So, I just finished reading the Lawson reading and I gotta say…it felt like I was back in IDP, especially with the ‘Design Problems’, ‘Design Solutions’, and ‘Design Process’ sections. Though worded differently, I could hear Marty echoing back these same words to me. So thanks Jeff! I felt really nostalgic!

It was very intriguing though to see some of the different types of designs that I’ve never heard of, but probably did before. My favorite had to be “Procrastination”. I did not know that there was this type of action when it came to the design process. I literally laughed when I saw this, especially when the description of it says, “…procrastination, is based on the idea that somehow the future may become more certain if only we wait a little.” All my life, I’ve been taught that procrastination meant “doing something later for what could be done now because you’re too lazy to do it” (mom’s definition) but to see an actual, legit, almost-justification for the action. Next time, I should counter my mother with this argument.

For “Noncommittal”, I was boggled at what the author described about the architects being noncommittal themselves. He wrote,

“Architects have now perhaps become slightly schizophrenic in their attitude towards flexibility.”

Schizophrenic…a bit harsh don’t you think? I’d like to think of it as making a way even if you yourself don’t see a way. Or maybe it can be wishful thinking at times. It’s just a matter of perception. Personally, using the example of the old buildings that Lawson used, I honestly admire that about architectures. Call me delusional, but if they can see a solution for a near to impossible situation and make it happen, I respect that. Like a makeup artist for example. I’ve seen women who looked as if life took a pillowcase full of nickels and smashed their face in have a makeup artist to make them look stunning. They don’t just laugh in their face and tell them, “Good luck with life! Next!” they try their hardest to build off of what they have in front of them to make something incredible. That’s the type of respect that I have for architects; to make the impossible possible.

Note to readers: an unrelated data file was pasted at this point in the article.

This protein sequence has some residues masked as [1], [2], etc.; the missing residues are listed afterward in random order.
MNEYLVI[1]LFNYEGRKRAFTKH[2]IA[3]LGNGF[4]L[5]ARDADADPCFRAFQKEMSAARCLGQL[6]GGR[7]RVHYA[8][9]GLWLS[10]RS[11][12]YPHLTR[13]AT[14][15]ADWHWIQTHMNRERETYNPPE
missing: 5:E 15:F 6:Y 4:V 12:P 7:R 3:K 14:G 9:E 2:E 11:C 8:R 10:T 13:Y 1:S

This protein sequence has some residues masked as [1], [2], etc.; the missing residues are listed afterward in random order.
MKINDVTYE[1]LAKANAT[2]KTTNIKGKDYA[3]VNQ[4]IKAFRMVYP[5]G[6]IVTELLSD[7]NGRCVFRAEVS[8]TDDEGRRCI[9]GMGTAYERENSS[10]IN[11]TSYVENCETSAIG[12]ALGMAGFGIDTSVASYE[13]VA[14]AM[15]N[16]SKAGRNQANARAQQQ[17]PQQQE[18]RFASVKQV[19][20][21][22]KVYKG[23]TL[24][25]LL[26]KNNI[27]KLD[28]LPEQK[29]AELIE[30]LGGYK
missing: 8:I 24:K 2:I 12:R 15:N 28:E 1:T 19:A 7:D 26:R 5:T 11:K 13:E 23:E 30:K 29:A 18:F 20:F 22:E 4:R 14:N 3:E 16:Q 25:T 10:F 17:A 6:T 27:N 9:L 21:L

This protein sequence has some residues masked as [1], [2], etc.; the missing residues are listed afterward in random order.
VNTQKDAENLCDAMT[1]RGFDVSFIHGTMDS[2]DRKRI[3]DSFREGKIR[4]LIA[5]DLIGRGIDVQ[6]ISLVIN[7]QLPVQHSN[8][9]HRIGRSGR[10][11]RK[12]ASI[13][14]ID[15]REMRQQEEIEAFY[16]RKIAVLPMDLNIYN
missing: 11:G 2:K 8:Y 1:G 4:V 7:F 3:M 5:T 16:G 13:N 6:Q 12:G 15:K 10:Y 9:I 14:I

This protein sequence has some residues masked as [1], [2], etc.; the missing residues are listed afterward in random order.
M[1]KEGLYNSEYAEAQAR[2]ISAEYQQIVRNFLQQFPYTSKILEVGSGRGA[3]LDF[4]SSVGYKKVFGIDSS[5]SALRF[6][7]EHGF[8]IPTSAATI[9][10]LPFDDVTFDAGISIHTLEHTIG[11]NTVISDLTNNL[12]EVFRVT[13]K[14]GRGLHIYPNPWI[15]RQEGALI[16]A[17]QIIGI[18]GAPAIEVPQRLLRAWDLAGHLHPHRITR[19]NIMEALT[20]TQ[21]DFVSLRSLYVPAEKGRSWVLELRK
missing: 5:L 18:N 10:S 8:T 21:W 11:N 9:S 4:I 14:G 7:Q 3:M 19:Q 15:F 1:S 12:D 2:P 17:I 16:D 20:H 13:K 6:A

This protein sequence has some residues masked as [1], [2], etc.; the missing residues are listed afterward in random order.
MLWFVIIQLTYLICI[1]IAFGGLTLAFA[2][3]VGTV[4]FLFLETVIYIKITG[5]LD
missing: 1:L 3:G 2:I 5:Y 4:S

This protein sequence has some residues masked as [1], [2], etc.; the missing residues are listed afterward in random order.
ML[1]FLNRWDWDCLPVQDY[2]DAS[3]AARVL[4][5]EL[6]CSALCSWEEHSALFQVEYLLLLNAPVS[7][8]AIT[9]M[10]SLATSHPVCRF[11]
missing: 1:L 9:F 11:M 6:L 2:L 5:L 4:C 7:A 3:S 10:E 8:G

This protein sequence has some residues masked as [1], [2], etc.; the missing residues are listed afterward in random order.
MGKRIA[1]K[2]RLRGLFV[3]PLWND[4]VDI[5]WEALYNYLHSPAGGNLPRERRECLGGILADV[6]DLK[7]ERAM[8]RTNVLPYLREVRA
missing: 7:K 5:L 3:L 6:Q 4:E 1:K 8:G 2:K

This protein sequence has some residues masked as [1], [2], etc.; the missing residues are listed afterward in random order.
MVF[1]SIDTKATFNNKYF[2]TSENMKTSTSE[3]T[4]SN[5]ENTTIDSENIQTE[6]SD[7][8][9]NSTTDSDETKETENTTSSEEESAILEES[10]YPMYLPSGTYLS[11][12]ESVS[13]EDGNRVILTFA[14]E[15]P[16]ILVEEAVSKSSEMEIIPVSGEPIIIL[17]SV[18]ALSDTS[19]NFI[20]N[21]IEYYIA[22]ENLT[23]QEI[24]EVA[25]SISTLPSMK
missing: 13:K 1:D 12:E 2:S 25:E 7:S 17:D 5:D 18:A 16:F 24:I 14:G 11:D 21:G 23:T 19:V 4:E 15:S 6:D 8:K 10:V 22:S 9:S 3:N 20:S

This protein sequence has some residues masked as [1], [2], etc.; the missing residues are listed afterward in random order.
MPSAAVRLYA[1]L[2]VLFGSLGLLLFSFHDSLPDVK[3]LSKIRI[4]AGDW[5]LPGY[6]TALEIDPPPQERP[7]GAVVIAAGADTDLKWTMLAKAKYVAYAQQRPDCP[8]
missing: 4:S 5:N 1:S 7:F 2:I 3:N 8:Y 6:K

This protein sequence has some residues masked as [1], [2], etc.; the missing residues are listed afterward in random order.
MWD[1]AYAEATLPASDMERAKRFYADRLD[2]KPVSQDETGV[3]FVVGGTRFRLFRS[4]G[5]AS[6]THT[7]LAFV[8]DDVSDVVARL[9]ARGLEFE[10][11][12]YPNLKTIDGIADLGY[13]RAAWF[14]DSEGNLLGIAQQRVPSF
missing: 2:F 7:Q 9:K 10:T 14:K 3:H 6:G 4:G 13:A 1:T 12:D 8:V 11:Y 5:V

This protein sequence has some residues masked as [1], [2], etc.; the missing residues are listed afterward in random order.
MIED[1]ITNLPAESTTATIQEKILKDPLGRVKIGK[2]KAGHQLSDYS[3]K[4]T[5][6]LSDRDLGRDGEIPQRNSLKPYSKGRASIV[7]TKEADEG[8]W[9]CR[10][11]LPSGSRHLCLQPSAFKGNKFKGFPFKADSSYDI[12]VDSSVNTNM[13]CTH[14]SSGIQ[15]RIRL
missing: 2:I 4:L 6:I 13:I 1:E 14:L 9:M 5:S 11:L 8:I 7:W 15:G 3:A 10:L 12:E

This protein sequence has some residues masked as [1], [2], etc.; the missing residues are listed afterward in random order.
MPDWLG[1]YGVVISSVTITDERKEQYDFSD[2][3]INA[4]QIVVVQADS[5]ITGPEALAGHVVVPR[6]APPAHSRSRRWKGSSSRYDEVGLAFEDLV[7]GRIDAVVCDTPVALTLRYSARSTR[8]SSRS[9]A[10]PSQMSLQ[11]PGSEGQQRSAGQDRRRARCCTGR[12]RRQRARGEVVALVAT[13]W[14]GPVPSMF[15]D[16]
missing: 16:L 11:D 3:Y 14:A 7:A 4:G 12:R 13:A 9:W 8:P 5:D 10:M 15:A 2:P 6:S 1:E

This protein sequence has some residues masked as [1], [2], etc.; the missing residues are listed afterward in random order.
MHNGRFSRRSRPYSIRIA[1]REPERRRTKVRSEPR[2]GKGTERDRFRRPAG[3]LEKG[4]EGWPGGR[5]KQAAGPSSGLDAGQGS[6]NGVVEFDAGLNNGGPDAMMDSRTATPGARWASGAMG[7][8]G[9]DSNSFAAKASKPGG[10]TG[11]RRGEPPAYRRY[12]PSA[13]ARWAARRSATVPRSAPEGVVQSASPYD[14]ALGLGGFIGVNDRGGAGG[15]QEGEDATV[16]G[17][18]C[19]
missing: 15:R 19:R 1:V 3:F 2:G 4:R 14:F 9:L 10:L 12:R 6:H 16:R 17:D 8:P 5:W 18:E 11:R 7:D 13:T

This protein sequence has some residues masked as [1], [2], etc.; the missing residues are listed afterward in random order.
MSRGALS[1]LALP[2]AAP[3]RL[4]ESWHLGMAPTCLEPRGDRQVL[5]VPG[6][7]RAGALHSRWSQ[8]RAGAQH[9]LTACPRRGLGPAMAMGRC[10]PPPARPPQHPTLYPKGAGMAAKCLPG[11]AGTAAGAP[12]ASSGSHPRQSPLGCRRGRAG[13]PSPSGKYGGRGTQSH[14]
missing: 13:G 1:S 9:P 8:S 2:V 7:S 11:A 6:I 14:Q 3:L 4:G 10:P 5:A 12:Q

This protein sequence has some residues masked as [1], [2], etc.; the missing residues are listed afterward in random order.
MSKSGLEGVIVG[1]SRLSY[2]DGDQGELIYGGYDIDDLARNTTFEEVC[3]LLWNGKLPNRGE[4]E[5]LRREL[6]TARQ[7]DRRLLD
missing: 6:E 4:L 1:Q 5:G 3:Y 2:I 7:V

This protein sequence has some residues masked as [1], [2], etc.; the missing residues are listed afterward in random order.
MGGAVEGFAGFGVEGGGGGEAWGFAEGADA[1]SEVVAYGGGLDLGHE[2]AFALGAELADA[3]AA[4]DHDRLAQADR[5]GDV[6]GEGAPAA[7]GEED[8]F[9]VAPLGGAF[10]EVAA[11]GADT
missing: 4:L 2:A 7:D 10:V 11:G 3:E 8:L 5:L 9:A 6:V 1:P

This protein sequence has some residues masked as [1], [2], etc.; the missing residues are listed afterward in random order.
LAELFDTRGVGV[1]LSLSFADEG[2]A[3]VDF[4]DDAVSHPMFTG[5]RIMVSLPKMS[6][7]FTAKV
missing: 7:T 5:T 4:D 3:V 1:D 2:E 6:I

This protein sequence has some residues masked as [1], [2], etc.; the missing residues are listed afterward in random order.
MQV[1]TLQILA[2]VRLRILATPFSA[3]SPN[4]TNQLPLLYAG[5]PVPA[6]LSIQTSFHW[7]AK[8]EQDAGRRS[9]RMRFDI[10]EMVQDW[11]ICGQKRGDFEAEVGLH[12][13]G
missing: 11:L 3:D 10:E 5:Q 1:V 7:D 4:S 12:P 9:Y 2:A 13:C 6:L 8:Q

And the last one was the “Throw-Away” design action, particularly relating to fashion. This design is one I’m not too particular in exploring. Though HCI/d does adapt this in some way, it is more in a form of evolution, not discarding it altogether. Landline phones evolved to smart phones, boomboxes evolved to iPods and mp3 players, and horse carriages evolved to cars. In fashion, you must think of a fad or design according to ‘what’s in’ constantly. Sometimes ‘what’s in’ can disappear quickly so one must always be on top of their game, constantly thinking of new ideas, new ways of wearing things, and constantly be on the uptake. Not really my cup of tea.

In the ‘Design Problems’, ‘Design Solutions’, and ‘Design Process’ sections, as I stated above, it reminded me so much of IDP, especially with the “Design Solution” section, #2. Though Marty did not go into too much detail about these principles in class (through the 7 Themes of Good Design), just from asking questions to using these in practice, I could definitely relate to #2. The subject of “there is no right solution to a design” has been echoed to me time and time again as a designer. Even when I inquire about a solution, it is repeated to me that there is no “right” answer. At times it frustrated me because I didn’t know if I was taking the right direction and wanted guidance, but even if I took another path, who knows how it would turn out. Design is walking blind and hoping you don’t trip down the stairs. It’s just a bunch of trial and error.